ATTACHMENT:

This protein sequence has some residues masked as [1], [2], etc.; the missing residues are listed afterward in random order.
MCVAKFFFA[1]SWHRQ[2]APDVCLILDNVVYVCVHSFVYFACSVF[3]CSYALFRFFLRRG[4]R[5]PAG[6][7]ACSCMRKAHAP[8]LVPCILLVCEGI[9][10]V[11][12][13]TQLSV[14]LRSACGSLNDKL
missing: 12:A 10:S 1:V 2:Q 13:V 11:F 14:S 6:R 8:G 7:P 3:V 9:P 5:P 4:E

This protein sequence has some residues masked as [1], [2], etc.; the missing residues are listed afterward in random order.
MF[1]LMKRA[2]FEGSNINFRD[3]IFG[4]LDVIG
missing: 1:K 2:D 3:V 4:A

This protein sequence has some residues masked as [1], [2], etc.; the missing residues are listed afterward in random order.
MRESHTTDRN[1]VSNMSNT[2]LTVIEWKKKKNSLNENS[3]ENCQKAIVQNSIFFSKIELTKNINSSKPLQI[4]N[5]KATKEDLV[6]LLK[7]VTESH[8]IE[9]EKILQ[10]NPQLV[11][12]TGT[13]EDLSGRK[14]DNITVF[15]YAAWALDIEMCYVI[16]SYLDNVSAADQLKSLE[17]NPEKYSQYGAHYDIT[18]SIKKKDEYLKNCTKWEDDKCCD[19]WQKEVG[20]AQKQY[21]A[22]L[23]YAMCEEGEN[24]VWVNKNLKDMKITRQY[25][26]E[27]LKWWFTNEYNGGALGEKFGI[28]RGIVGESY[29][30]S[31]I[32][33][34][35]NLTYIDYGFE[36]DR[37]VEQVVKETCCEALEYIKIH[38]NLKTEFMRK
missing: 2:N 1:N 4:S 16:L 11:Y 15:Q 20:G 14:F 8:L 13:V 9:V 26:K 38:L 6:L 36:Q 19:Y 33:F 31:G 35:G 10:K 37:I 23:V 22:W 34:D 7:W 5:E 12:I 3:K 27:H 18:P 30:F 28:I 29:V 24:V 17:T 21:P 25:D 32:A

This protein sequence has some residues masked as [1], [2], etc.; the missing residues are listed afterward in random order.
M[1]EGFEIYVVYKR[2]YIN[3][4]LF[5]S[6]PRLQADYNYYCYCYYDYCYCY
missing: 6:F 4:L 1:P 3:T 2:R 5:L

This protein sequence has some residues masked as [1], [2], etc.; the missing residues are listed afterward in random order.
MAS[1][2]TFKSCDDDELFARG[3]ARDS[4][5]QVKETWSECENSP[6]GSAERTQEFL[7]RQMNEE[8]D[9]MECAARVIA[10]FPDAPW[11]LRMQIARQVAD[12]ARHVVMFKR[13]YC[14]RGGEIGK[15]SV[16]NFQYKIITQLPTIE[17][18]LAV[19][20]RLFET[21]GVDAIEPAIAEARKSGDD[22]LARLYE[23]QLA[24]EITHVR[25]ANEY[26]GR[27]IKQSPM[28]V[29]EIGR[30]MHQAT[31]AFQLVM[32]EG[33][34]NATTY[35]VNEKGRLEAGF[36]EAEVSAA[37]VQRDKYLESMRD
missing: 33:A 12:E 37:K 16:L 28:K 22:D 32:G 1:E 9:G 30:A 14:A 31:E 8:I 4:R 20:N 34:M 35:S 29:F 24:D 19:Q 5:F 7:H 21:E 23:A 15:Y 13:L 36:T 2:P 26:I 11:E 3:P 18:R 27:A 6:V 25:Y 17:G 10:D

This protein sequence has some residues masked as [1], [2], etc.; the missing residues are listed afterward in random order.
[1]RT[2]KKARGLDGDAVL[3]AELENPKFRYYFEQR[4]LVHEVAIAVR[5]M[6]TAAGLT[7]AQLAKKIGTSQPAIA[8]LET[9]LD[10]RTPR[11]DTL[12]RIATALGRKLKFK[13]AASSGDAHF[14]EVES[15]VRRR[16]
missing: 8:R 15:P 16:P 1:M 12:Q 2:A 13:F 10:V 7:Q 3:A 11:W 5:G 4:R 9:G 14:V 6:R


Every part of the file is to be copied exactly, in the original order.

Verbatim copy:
This protein sequence has some residues masked as [1], [2], etc.; the missing residues are listed afterward in random order.
MCVAKFFFA[1]SWHRQ[2]APDVCLILDNVVYVCVHSFVYFACSVF[3]CSYALFRFFLRRG[4]R[5]PAG[6][7]ACSCMRKAHAP[8]LVPCILLVCEGI[9][10]V[11][12][13]TQLSV[14]LRSACGSLNDKL
missing: 12:A 10:S 1:V 2:Q 13:V 11:F 14:S 6:R 8:G 7:P 3:V 9:P 5:P 4:E

This protein sequence has some residues masked as [1], [2], etc.; the missing residues are listed afterward in random order.
MF[1]LMKRA[2]FEGSNINFRD[3]IFG[4]LDVIG
missing: 1:K 2:D 3:V 4:A

This protein sequence has some residues masked as [1], [2], etc.; the missing residues are listed afterward in random order.
MRESHTTDRN[1]VSNMSNT[2]LTVIEWKKKKNSLNENS[3]ENCQKAIVQNSIFFSKIELTKNINSSKPLQI[4]N[5]KATKEDLV[6]LLK[7]VTESH[8]IE[9]EKILQ[10]NPQLV[11][12]TGT[13]EDLSGRK[14]DNITVF[15]YAAWALDIEMCYVI[16]SYLDNVSAADQLKSLE[17]NPEKYSQYGAHYDIT[18]SIKKKDEYLKNCTKWEDDKCCD[19]WQKEVG[20]AQKQY[21]A[22]L[23]YAMCEEGEN[24]VWVNKNLKDMKITRQY[25][26]E[27]LKWWFTNEYNGGALGEKFGI[28]RGIVGESY[29][30]S[31]I[32][33][34][35]NLTYIDYGFE[36]DR[37]VEQVVKETCCEALEYIKIH[38]NLKTEFMRK
missing: 2:N 1:N 4:S 16:L 11:Y 15:Q 20:G 14:F 8:L 13:V 9:V 26:K 38:L 6:L 36:Q 19:Y 33:F 31:G 35:G 10:K 37:I 23:V 22:W 34:D 7:W 5:E 12:I 3:K 27:H 18:P 30:F 28:I 29:V 24:V 17:T 21:P 25:D 32:A

This protein sequence has some residues masked as [1], [2], etc.; the missing residues are listed afterward in random order.
M[1]EGFEIYVVYKR[2]YIN[3][4]LF[5]S[6]PRLQADYNYYCYCYYDYCYCY
missing: 6:F 4:L 1:P 3:T 2:R 5:L

This protein sequence has some residues masked as [1], [2], etc.; the missing residues are listed afterward in random order.
MAS[1][2]TFKSCDDDELFARG[3]ARDS[4][5]QVKETWSECENSP[6]GSAERTQEFL[7]RQMNEE[8]D[9]MECAARVIA[10]FPDAPW[11]LRMQIARQVAD[12]ARHVVMFKR[13]YC[14]RGGEIGK[15]SV[16]NFQYKIITQLPTIE[17][18]LAV[19][20]RLFET[21]GVDAIEPAIAEARKSGDD[22]LARLYE[23]QLA[24]EITHVR[25]ANEY[26]GR[27]IKQSPM[28]V[29]EIGR[30]MHQAT[31]AFQLVM[32]EG[33][34]NATTY[35]VNEKGRLEAGF[36]EAEVSAA[37]VQRDKYLESMRD
missing: 33:A 12:E 37:K 16:L 28:K 22:D 32:G 1:E 9:G 30:A 14:A 31:E 8:I 4:R 20:N 34:M 35:S 29:F 24:D 19:Q 5:F 7:H 21:E 23:A 15:Y 13:L 36:T 2:P 26:I 11:E 3:P 18:R 27:A 6:V 25:Y 17:G 10:D

This protein sequence has some residues masked as [1], [2], etc.; the missing residues are listed afterward in random order.
[1]RT[2]KKARGLDGDAVL[3]AELENPKFRYYFEQR[4]LVHEVAIAVR[5]M[6]TAAGLT[7]AQLAKKIGTSQPAIA[8]LET[9]LD[10]RTPR[11]DTL[12]RIATALGRKLKFK[13]AASSGDAHF[14]EVES[15]VRRR[16]
missing: 8:R 15:P 16:P 1:M 12:Q 2:A 13:F 10:V 7:Q 3:A 11:W 5:G 4:R 9:G 14:V 6:R